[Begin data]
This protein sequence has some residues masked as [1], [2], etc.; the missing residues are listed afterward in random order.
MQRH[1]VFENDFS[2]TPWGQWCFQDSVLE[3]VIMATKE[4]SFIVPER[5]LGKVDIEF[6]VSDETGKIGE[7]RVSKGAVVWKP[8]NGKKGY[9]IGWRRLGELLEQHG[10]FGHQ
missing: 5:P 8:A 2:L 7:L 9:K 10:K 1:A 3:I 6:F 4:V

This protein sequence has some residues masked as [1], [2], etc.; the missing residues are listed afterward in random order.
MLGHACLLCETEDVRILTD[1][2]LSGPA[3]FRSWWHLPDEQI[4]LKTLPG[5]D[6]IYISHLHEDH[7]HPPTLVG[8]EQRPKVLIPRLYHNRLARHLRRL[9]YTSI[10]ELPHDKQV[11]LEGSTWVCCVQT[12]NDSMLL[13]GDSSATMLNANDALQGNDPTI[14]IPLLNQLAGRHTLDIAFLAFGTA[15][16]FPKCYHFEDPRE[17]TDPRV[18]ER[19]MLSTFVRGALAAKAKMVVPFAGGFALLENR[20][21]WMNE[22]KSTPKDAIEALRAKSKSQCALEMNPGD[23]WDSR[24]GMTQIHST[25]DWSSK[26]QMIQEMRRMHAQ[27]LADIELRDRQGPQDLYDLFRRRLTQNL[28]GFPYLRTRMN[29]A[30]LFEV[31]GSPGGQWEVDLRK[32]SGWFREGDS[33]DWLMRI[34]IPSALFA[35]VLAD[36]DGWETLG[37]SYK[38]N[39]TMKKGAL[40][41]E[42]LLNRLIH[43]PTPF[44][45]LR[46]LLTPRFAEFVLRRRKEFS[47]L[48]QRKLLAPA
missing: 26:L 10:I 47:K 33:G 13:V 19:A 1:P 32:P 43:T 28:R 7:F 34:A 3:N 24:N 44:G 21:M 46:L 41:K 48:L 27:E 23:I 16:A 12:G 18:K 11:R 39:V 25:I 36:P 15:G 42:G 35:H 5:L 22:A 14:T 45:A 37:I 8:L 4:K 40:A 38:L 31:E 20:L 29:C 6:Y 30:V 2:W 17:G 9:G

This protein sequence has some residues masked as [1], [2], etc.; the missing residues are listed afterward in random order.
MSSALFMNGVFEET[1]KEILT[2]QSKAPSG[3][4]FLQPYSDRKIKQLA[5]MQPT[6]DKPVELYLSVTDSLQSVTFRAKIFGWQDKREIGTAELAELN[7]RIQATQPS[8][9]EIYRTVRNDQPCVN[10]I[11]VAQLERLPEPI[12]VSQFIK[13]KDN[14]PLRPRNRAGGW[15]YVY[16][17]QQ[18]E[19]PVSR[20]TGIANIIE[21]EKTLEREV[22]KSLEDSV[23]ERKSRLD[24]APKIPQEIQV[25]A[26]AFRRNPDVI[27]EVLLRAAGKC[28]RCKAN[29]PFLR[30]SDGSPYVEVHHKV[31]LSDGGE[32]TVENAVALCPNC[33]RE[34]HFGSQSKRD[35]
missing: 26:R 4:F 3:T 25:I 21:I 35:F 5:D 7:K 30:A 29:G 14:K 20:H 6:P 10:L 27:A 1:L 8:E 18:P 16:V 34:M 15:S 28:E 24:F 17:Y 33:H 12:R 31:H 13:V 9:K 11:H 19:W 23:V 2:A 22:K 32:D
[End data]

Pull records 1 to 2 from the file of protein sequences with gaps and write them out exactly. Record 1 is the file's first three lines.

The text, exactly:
This protein sequence has some residues masked as [1], [2], etc.; the missing residues are listed afterward in random order.
MQRH[1]VFENDFS[2]TPWGQWCFQDSVLE[3]VIMATKE[4]SFIVPER[5]LGKVDIEF[6]VSDETGKIGE[7]RVSKGAVVWKP[8]NGKKGY[9]IGWRRLGELLEQHG[10]FGHQ
missing: 5:P 8:A 2:L 7:L 9:K 10:K 1:A 3:I 6:F 4:V

This protein sequence has some residues masked as [1], [2], etc.; the missing residues are listed afterward in random order.
MLGHACLLCETEDVRILTD[1][2]LSGPA[3]FRSWWHLPDEQI[4]LKTLPG[5]D[6]IYISHLHEDH[7]HPPTLVG[8]EQRPKVLIPRLYHNRLARHLRRL[9]YTSI[10]ELPHDKQV[11]LEGSTWVCCVQT[12]NDSMLL[13]GDSSATMLNANDALQGNDPTI[14]IPLLNQLAGRHTLDIAFLAFGTA[15][16]FPKCYHFEDPRE[17]TDPRV[18]ER[19]MLSTFVRGALAAKAKMVVPFAGGFALLENR[20][21]WMNE[22]KSTPKDAIEALRAKSKSQCALEMNPGD[23]WDSR[24]GMTQIHST[25]DWSSK[26]QMIQEMRRMHAQ[27]LADIELRDRQGPQDLYDLFRRRLTQNL[28]GFPYLRTRMN[29]A[30]LFEV[31]GSPGGQWEVDLRK[32]SGWFREGDS[33]DWLMRI[34]IPSALFA[35]VLAD[36]DGWETLG[37]SYK[38]N[39]TMKKGAL[40][41]E[42]LLNRLIH[43]PTPF[44][45]LR[46]LLTPRFAEFVLRRRKEFS[47]L[48]QRKLLAPA
missing: 26:L 10:I 47:K 33:G 13:V 19:A 1:P 32:P 43:T 28:R 7:F 34:A 3:N 24:N 44:G 21:M 46:L 41:K 48:L 27:E 23:I 16:A 12:G 18:K 11:R 39:V 25:I 36:P 15:G 42:G 35:H 5:L 22:A 14:T 45:A 37:I 8:L 4:K 40:A 38:L 31:E 20:L 29:C 6:Y 30:V 2:W 17:G 9:G